So if doing the most important thing is the most important thing, why would you try to do anything else at the same time?
I live a very hectic life and have different roles to take on during the day. I run a charity foundation with its many projects and subsidiaries and I’m also managing our private family business. I have two kids, two dogs, and one husband. People who don’t know me usually think I am a master of multitasking. The truth is, I actually suck at it.
When I became a mother, I felt like my “To Do” list kept growing and the available time kept shrinking. I came to the conclusion that in this new stage of my life, I’ll have to learn to multitask because there is no other way to go.
I tried to do that for 2 years and it made me miserable. I wasn’t achieving the results I was hoping, my stress levels were through the roof, and time to complete the task was longer than usual. Not to mention that coming back home to family felt like a job, not a pleasure and a place where I refuel.
I live with one of the greatest champions in the world of sport and I can certainly see – when you want to be good at something, you need: focus, focus, focus.
You cannot do several things at the same time and achieve big results. You may think you are progressing when you are ticking those items off the list, but the truth is, you are not really able to differentiate what’s important and what’s not important because you are overwhelmed.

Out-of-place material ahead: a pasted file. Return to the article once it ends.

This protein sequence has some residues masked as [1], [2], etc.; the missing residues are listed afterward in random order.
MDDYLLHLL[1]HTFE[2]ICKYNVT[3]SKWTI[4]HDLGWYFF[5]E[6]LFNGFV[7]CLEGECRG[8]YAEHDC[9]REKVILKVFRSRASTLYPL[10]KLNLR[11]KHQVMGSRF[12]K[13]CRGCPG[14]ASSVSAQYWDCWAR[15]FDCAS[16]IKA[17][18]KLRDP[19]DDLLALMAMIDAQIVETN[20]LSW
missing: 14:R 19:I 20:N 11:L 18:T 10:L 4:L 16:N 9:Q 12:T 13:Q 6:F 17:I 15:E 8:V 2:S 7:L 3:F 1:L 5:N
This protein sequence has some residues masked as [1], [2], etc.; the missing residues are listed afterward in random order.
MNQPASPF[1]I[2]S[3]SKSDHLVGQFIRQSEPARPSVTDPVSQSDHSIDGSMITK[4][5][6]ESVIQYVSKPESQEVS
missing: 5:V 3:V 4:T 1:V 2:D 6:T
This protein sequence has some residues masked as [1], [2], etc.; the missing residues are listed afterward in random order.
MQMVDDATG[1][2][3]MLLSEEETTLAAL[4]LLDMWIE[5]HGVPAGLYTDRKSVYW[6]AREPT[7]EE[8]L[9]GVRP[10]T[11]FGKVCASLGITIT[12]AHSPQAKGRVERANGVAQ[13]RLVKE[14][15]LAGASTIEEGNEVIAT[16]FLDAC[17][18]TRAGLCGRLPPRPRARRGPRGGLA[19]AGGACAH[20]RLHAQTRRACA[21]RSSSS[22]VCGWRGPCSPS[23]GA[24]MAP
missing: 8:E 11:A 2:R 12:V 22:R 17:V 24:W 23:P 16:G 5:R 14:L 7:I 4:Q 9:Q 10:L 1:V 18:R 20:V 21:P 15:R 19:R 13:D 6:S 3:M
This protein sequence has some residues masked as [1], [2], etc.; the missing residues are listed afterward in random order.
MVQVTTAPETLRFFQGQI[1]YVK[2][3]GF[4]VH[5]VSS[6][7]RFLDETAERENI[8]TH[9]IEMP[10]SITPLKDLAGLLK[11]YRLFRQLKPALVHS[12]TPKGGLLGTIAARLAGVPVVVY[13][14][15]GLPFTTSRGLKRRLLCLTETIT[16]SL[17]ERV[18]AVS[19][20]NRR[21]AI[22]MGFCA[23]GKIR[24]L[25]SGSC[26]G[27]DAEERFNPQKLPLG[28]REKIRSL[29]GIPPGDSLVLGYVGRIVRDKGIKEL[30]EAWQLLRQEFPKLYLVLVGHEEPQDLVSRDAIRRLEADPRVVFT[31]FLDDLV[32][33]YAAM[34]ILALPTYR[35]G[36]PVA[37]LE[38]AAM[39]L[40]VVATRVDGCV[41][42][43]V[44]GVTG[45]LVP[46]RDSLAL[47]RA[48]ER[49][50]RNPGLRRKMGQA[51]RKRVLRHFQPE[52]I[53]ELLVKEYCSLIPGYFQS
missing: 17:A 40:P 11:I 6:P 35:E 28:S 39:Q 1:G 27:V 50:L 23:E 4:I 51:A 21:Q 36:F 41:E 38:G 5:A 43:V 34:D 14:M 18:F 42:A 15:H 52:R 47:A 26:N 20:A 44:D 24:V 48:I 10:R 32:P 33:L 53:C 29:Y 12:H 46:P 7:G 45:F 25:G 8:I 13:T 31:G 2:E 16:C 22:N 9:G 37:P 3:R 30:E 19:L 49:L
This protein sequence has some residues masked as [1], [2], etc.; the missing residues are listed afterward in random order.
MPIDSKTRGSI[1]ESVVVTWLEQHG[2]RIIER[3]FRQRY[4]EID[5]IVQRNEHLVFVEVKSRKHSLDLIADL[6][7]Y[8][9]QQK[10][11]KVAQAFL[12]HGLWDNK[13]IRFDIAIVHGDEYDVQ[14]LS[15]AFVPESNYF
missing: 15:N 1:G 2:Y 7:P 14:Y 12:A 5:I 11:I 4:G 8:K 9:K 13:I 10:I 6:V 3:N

When you are doing too many things at the same time, the progress is microscopic and the feeling of disappointment is macroscopic.
In situations when I feel I am lacking answers and solutions to the ongoing problems (that I always prefer calling challenges), I always resort to the books. For this kind of “challenge”, I’ve found a great book called “The One Thing” by Gary Keller and Jay Papasan.
The book is all about restructuring your life, setting up priorities and long-term goals to achieve success. You have to focus on what you do well, go deep and understand what are the habits of successful people and what it takes to succeed.
You need to find your ONE thing and drive it all the way to success.
Here are the ten quotes that were taken out from the book that really rang true for me:
- “Multitasking leads to mistakes, poor choices, and stress. It’s not that we have too little time to do all the things we need to do, it’s that we feel the need to do too many things in the time we have.”
- You can actually give focus to two things, but that is what it’s called “divided attention”. Take on two things and your attention gets divided. Take on a third and something gets dropped.
- You can do two things at once but you cannot focus effectively on two things at once. Even an idle phone conversation when driving takes a 40% bite out of your focus and, surprisingly, can have the same effect as being drunk. (Driven to distraction by Matt Richtel)
- Researchers estimate that workers are interrupted every 11 minutes and then spend almost a third of their day recovering from these distractions. And so, chronic multitaskers develop a distorted sense of how long it takes to do things. They almost always believe tasks take longer to complete than is actually required. Researchers estimate we lose 28% of an average workday to multitasking ineffectiveness.